Okay, I have to confess that I’m not a newbie in France. I made a life here once and it was sweet as the grass that Henri Jambart scythed by hand and fed to his tiny herd of cattle. Henri was my neighbour and my friend and he worked the land with sweaty love. He was the tail end of a tradition that went back further than he could count.
He didn’t go to the Second Great War due to an accident where his hand was caught in a machine. I knew that was a fortunate thing but Henri felt otherwise. The other men had stories to tell around the kitchen table and different scars to compare.
I learned many things from this man; that every season had it’s place, independence was to be valued at the cost of relationships and friendship could be made across generational, language and cultural boundaries.
I visited the cemetery recently and sat with his grave but I am sure that Henri is with his fields. I found a ball of string he used to line up his plots of Summer vegetables. The old oak tree knows. It stands sentinel over it all.
The French know how to walk. Every Sunday, you can see clusters of friends or family making their way between villages after the Midday meal has settled. During the week there are clubs for the more dedicated. Large groups take to the paths that traverse the fields and the forest and work up an appetite for a three course meal with wine in the local hall or restaurant.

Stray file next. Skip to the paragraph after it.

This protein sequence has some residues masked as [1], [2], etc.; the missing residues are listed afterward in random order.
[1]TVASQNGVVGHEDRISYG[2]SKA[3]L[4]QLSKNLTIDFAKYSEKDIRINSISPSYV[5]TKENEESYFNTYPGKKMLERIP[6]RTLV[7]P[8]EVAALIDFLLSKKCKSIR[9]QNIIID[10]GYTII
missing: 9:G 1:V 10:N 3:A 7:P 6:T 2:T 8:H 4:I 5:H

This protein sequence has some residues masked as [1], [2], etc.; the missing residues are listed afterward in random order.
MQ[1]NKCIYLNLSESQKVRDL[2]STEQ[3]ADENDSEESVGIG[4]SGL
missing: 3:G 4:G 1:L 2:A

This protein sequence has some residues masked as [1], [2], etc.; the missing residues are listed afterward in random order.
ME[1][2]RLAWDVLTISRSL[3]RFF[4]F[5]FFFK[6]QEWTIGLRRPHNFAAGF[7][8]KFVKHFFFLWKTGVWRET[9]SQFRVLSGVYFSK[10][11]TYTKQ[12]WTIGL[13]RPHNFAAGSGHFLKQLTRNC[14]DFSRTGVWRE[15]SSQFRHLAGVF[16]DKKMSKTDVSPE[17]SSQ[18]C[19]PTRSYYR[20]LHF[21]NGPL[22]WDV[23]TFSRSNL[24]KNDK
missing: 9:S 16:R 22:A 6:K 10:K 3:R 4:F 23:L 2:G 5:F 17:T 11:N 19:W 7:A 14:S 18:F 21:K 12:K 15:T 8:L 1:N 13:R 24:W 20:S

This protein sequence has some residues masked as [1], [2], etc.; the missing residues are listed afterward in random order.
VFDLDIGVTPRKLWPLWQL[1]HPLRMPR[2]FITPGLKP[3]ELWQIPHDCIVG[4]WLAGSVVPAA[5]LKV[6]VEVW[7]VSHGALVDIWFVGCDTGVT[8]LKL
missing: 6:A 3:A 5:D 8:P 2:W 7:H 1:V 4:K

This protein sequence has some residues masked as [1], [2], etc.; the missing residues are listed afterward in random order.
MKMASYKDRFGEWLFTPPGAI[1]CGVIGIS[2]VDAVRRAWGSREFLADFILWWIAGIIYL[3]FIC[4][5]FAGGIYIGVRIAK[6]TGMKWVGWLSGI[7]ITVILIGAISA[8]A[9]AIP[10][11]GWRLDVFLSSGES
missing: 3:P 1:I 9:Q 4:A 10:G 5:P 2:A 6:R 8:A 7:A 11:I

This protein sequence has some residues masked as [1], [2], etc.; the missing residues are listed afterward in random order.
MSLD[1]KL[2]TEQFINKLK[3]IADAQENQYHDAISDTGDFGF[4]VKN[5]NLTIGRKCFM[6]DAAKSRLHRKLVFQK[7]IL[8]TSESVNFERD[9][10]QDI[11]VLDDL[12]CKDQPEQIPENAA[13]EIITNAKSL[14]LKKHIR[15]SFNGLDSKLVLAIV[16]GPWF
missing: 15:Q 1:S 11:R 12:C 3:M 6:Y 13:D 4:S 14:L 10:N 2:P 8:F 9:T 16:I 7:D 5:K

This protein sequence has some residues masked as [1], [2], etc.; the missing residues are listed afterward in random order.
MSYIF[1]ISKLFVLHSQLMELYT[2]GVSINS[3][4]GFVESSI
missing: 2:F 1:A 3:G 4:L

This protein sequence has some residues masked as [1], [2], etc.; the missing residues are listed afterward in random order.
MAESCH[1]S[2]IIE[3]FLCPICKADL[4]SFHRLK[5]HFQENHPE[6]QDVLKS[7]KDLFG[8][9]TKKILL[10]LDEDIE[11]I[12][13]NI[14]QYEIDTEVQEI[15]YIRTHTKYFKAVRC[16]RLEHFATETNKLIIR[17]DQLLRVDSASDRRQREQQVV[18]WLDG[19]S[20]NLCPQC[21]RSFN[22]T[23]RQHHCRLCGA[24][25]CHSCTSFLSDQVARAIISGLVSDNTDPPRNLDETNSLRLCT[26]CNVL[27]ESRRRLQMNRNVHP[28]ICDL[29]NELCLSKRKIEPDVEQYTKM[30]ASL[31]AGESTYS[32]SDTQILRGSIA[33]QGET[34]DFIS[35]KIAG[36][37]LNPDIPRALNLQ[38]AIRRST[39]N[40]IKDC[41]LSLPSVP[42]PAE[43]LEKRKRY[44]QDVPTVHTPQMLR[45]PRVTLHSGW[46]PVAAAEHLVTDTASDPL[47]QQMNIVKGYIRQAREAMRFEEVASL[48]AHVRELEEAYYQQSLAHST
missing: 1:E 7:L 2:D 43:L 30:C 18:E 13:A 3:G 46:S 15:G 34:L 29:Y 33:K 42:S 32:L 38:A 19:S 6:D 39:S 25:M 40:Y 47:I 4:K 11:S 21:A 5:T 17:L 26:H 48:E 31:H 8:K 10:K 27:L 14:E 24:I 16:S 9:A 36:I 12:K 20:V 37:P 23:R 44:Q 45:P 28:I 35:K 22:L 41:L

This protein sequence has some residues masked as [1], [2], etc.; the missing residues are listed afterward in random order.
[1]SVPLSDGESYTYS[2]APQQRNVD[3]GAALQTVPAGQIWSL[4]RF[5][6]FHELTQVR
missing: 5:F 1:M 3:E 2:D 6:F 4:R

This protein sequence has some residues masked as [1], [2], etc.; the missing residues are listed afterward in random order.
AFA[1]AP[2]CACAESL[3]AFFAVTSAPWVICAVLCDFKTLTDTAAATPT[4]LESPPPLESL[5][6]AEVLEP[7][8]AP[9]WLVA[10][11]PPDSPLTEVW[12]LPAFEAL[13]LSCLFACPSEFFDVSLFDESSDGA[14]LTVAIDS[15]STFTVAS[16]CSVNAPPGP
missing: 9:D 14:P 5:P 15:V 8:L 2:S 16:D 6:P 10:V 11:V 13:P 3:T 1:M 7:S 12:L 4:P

I’ve been lucky enough to join a few of these social events, to walk the beautiful countryside, to parley French with the locals and then raise too many glasses with the rest.
I found Maud Rebiere at the bottom of her garden in the south of France, collecting petals in a wicker basket she made when there was more time to play. Plants are her life and this is the busy season. She harvests medicinal herbs from the plants she grows from seed and gathers wild plants from nature in areas untouched by agricultural sprays. The herbal teas and balms she makes are organically certified .
Maud understands the importance of the natural world and the need for biodiversity to pollinate plants and she passes her knowledge on to groups who visit the historical farm, Le Parcot, at Échourgnac in the Dordogne region.
It’s not only black and white. The minor chords of grey that make the symphony complete and harmonious are playing in my mind. I have history here. Stone steps that leave an impression on the soft humous scattered about the earthy floor.
I am travelling light, treading lighter, carrying my creativity wherever I go.
(See https://jenimcmillan.wordpress.com/ for more photography and musings)